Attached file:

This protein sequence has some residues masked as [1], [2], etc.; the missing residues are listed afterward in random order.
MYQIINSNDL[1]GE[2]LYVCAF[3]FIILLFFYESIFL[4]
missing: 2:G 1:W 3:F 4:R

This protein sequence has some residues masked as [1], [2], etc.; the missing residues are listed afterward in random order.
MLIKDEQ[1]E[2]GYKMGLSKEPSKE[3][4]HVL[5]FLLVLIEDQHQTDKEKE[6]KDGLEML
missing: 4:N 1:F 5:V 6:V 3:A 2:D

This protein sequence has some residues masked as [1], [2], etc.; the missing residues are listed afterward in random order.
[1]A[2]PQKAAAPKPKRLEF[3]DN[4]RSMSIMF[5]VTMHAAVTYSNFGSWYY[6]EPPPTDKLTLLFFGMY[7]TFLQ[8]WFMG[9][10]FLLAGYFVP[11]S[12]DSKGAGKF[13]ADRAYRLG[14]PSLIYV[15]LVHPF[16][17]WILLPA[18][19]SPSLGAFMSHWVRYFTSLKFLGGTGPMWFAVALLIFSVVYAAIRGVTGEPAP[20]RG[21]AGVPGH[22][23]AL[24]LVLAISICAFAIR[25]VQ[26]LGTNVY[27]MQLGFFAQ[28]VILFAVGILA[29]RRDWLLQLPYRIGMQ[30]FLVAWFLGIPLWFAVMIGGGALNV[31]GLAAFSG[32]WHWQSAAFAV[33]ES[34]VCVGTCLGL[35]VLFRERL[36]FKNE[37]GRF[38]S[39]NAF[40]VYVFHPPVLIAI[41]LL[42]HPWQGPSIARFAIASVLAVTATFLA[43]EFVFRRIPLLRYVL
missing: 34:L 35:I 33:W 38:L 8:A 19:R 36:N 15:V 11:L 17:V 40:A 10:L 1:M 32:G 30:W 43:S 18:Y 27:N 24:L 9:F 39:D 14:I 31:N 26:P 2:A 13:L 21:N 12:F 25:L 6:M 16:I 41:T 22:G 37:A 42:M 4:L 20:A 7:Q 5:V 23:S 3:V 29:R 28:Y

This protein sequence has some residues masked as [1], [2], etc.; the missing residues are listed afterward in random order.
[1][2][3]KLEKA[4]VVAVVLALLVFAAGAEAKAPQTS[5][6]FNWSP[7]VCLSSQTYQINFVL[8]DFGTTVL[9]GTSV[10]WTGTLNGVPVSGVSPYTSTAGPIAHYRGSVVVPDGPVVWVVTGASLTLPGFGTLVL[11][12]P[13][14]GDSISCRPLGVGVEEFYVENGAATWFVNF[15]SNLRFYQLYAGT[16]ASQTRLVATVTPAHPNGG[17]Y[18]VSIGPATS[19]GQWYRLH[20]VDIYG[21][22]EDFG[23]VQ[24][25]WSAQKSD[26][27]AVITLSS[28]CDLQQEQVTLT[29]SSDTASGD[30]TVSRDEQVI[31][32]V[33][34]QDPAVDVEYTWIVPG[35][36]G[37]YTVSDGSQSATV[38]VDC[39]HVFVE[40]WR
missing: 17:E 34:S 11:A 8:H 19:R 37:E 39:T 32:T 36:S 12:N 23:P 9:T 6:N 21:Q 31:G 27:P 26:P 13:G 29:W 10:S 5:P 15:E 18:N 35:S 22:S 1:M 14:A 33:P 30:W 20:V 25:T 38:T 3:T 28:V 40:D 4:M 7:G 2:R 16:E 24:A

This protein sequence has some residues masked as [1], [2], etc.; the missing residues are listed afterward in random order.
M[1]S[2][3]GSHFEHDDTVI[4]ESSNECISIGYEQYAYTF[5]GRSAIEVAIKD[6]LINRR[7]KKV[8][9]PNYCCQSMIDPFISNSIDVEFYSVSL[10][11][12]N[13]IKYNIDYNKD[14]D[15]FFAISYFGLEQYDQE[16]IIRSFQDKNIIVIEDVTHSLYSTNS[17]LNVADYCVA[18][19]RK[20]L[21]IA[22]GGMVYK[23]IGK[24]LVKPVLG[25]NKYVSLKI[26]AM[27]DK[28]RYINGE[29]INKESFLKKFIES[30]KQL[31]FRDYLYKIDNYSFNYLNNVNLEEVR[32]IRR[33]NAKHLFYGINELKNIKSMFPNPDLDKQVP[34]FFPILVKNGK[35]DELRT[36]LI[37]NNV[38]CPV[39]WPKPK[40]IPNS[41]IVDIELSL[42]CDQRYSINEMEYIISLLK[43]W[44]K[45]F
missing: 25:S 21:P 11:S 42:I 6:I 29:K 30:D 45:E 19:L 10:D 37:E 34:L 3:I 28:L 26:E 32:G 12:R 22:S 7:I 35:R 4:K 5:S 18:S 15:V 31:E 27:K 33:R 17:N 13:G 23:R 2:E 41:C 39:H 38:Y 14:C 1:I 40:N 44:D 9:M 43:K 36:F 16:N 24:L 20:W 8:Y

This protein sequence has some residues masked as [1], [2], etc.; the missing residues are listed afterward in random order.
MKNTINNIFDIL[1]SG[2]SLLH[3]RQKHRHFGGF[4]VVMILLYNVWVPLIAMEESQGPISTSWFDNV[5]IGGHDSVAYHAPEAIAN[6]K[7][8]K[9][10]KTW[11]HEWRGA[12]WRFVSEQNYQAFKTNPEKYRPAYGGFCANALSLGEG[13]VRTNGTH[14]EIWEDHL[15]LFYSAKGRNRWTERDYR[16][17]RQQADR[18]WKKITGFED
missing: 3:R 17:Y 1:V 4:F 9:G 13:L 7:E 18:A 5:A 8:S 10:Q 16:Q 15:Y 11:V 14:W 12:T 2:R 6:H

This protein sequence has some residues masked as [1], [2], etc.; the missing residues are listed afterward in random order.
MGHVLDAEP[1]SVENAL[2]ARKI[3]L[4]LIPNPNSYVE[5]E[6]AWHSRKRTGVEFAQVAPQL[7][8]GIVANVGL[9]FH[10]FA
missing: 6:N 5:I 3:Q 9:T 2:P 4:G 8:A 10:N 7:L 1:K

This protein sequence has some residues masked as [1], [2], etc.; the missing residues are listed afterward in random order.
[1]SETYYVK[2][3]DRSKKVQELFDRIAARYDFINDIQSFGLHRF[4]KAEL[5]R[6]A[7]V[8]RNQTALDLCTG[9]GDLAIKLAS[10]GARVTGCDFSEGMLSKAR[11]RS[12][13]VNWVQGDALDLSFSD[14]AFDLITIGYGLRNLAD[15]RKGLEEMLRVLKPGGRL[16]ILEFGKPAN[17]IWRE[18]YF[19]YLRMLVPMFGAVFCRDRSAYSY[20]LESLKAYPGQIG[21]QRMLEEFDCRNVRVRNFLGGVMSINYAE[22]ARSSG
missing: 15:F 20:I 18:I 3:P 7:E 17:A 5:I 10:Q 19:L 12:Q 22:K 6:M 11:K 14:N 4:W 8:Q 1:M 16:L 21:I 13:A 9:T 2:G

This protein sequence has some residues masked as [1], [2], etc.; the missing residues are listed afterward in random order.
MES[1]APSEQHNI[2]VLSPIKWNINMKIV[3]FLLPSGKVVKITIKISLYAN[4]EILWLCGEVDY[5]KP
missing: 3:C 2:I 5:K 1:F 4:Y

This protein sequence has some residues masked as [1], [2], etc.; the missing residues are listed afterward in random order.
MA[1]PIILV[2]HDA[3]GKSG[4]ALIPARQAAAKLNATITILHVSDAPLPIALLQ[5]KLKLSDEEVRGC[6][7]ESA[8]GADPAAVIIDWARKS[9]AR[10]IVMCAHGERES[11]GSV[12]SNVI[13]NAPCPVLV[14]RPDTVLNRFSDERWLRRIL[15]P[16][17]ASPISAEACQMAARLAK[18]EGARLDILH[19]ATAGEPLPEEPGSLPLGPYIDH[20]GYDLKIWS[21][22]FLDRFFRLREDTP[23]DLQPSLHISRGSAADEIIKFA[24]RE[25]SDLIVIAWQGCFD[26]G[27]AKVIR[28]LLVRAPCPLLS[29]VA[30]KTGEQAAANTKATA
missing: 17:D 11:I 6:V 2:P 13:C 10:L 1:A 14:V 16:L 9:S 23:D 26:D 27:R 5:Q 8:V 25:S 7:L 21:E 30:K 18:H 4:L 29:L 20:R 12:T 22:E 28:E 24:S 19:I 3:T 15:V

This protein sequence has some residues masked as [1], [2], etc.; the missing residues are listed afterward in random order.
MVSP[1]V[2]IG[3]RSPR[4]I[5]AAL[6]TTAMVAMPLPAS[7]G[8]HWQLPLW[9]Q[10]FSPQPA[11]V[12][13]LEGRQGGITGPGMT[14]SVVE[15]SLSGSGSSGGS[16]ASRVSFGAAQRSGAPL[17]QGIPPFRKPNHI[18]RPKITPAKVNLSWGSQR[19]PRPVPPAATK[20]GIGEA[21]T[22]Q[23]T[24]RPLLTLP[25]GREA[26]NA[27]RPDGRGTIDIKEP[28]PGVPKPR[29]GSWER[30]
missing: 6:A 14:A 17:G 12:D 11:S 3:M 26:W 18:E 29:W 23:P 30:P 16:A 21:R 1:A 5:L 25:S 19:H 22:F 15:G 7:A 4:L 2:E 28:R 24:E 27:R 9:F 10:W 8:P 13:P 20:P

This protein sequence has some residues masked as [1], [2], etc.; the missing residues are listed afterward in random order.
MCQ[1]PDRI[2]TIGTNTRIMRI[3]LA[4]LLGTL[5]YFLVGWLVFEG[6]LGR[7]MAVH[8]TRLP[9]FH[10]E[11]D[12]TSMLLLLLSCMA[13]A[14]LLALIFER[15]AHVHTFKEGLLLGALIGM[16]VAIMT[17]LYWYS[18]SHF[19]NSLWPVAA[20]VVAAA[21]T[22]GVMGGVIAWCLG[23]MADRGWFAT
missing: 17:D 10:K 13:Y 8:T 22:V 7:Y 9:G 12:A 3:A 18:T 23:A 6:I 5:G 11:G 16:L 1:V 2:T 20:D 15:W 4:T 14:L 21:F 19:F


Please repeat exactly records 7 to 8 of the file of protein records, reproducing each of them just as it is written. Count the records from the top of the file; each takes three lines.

This protein sequence has some residues masked as [1], [2], etc.; the missing residues are listed afterward in random order.
MGHVLDAEP[1]SVENAL[2]ARKI[3]L[4]LIPNPNSYVE[5]E[6]AWHSRKRTGVEFAQVAPQL[7][8]GIVANVGL[9]FH[10]FA
missing: 6:N 5:I 3:Q 9:T 2:P 4:G 8:A 10:N 7:L 1:K

This protein sequence has some residues masked as [1], [2], etc.; the missing residues are listed afterward in random order.
[1]SETYYVK[2][3]DRSKKVQELFDRIAARYDFINDIQSFGLHRF[4]KAEL[5]R[6]A[7]V[8]RNQTALDLCTG[9]GDLAIKLAS[10]GARVTGCDFSEGMLSKAR[11]RS[12][13]VNWVQGDALDLSFSD[14]AFDLITIGYGLRNLAD[15]RKGLEEMLRVLKPGGRL[16]ILEFGKPAN[17]IWRE[18]YF[19]YLRMLVPMFGAVFCRDRSAYSY[20]LESLKAYPGQIG[21]QRMLEEFDCRNVRVRNFLGGVMSINYAE[22]ARSSG
missing: 15:F 20:I 18:I 3:P 7:E 17:A 5:I 10:Q 19:L 12:Q 22:K 6:M 11:K 14:N 4:W 8:Q 1:M 16:L 21:I 13:A 9:T 2:G